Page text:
How to live, what to do? To live meant, I decided, opening up to the pain, the mess, the consequences for myself and our sons. In other words, not deadening myself. In practical terms, this meant no medication, unless absolutely necessary. No alcohol, or as little as possible. To stay open to the pain so it would allow me to find out what it could teach me. What I learned was that I did not need to eat or sleep as much as I thought I did. I could cope. I could get through all this. But not alone. I had to learn to lean on others. In this newly isolated life, independence could be a trap. So I forced myself to reach out. When I did so, it eased the loneliness. Even when the house was too quiet, the nights too long, and fear gnawing at my small store of security, grieving opened me to another world in which others, too, lived in pain. I began to understand that no one is exempt, although many are very good at hiding. Somehow, grieving gave me a sixth sense of where the wounds lay. I did not need to ask questions or talk about my own experience. There is a bond of suffering so deep that it draws us together in silent company, even if we chatter with apparent abandon or flit from one topic to another. It wells up, it makes itself felt. It is not to be put by.
Nor should it be. It is what binds us together. It is what makes us human. Once when I went to parties, I would look for my friends – or at least someone I knew. Now when I walk into a room, I try to look around for those on the margins, in the corner; they are the ones to seek out. Not out of pity, but fellowship. I know now what it means, to be on the margins. Suspended between belief and unbelief, I even went back to the church of my youth. Sitting among the old, the sick, the marginalized, I felt at home. At times, I would simply sit and cry. Once, when I apologized, I was told: “This is a good place to cry. Cry all you want.” Since then, going there has little to do with doctrine or creed, but with people and a certain community who made me a part of their lives. From this grounding, I feel free to explore other spiritual traditions, Buddhism and also Daoism. For to live means to live more abundantly, to open myself not merely to pain but to that wider human experience which places pain at its centre.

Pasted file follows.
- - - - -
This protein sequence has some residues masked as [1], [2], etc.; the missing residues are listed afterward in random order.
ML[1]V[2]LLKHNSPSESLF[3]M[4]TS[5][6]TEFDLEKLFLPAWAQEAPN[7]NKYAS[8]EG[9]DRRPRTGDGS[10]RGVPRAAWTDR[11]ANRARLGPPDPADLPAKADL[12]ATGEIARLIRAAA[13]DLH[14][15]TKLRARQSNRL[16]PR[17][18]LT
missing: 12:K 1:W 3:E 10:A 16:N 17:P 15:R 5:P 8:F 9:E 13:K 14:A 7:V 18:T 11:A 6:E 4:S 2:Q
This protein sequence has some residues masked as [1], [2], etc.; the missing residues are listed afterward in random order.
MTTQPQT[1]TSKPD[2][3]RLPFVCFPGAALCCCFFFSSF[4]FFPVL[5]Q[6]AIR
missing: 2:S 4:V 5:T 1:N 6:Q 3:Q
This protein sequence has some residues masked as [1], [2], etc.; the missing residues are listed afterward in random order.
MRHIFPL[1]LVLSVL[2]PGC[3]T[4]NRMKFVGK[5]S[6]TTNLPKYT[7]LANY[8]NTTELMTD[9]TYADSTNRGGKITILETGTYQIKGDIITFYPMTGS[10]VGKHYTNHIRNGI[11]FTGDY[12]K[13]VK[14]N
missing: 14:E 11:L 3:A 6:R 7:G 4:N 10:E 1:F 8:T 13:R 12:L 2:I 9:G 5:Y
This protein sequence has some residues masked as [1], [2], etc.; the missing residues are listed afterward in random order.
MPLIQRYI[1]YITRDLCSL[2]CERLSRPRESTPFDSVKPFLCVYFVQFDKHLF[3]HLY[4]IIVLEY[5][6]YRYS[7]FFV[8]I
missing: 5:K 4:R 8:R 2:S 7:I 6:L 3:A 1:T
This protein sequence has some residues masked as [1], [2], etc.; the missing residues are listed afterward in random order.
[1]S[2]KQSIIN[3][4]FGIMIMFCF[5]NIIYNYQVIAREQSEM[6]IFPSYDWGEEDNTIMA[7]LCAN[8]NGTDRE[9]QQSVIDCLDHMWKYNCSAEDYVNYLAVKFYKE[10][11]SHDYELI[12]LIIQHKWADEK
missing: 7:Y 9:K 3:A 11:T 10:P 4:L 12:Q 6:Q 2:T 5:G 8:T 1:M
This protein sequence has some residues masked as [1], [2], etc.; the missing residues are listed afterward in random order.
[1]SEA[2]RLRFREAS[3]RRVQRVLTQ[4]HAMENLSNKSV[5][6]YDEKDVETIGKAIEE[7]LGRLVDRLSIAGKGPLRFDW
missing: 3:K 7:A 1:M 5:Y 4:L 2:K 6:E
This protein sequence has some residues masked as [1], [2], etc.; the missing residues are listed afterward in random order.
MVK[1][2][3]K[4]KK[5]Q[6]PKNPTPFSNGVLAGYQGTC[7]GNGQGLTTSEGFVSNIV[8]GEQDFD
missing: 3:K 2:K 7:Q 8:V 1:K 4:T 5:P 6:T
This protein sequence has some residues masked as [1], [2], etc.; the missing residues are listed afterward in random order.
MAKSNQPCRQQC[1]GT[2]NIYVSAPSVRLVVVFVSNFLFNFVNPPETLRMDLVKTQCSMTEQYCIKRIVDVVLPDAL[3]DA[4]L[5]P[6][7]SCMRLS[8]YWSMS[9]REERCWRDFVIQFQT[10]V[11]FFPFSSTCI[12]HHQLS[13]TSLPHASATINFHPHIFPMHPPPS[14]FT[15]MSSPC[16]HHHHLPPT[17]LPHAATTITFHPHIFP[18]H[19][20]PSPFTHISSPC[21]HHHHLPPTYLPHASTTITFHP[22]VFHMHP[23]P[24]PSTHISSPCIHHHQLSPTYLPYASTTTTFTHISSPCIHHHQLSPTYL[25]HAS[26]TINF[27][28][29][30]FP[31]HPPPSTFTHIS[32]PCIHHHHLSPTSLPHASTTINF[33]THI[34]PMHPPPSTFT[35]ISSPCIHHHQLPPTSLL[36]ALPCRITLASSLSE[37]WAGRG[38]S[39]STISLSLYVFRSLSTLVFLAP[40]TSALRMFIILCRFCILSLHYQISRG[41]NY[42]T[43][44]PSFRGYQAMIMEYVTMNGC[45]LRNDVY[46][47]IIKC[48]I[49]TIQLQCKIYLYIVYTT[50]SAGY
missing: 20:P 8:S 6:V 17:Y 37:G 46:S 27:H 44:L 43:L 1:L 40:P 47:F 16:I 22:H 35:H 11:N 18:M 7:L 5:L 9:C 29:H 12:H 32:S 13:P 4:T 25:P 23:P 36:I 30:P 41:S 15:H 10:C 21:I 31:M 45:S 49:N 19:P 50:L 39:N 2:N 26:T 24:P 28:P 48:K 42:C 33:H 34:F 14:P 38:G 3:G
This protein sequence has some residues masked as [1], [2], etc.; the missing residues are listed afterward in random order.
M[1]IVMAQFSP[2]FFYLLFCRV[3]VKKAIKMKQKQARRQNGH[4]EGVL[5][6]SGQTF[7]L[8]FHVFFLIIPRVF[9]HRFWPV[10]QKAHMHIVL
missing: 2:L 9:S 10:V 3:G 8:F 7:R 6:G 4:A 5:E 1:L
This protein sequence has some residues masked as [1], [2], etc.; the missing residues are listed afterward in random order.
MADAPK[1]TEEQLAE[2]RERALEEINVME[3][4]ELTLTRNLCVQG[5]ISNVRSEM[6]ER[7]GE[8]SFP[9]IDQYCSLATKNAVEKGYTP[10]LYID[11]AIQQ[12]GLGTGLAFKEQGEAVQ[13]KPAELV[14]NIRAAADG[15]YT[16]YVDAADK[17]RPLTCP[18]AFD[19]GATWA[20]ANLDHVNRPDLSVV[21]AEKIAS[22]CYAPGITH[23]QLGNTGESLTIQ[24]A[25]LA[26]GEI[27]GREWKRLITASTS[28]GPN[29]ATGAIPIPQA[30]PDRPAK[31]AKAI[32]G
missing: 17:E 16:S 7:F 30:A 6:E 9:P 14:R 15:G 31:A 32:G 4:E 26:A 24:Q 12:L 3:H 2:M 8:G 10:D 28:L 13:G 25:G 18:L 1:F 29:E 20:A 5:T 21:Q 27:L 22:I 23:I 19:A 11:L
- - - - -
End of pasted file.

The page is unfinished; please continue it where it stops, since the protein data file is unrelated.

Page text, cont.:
That path has led to a life I could never have imagined twenty years ago. Eventually leaving my job and, for a time, my home, I went to teach in China. This new world, so alien to the one in which I had once lived and moved and had my being, has taught me almost as much about humanity, both its folly and its wisdom, as did raising my children. These have been my best education. Each has made my world bigger, more vivid, more urgent. Each in their own way make me feel that, even as death comes inevitably nearer, opening myself up to that terrible moment almost twenty years ago began a voyage which has transformed my life: into something larger, richer – and more strange.
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About the Author
Born in America and living in Ireland, after thirty years working in the English Department of University College, Dublin, Jerusha McCormack now teaches as Professor of Cultural Studies in China. Grieving: a beginner’s guide, was written shortly after the death of her Irish husband to serve as a map for those finding their way through recent bereavement. Her most recent book, Thinking through China (co-authored with John Blair), drawing on more than a decade of living and teaching in China, is due to appear this August, 2015.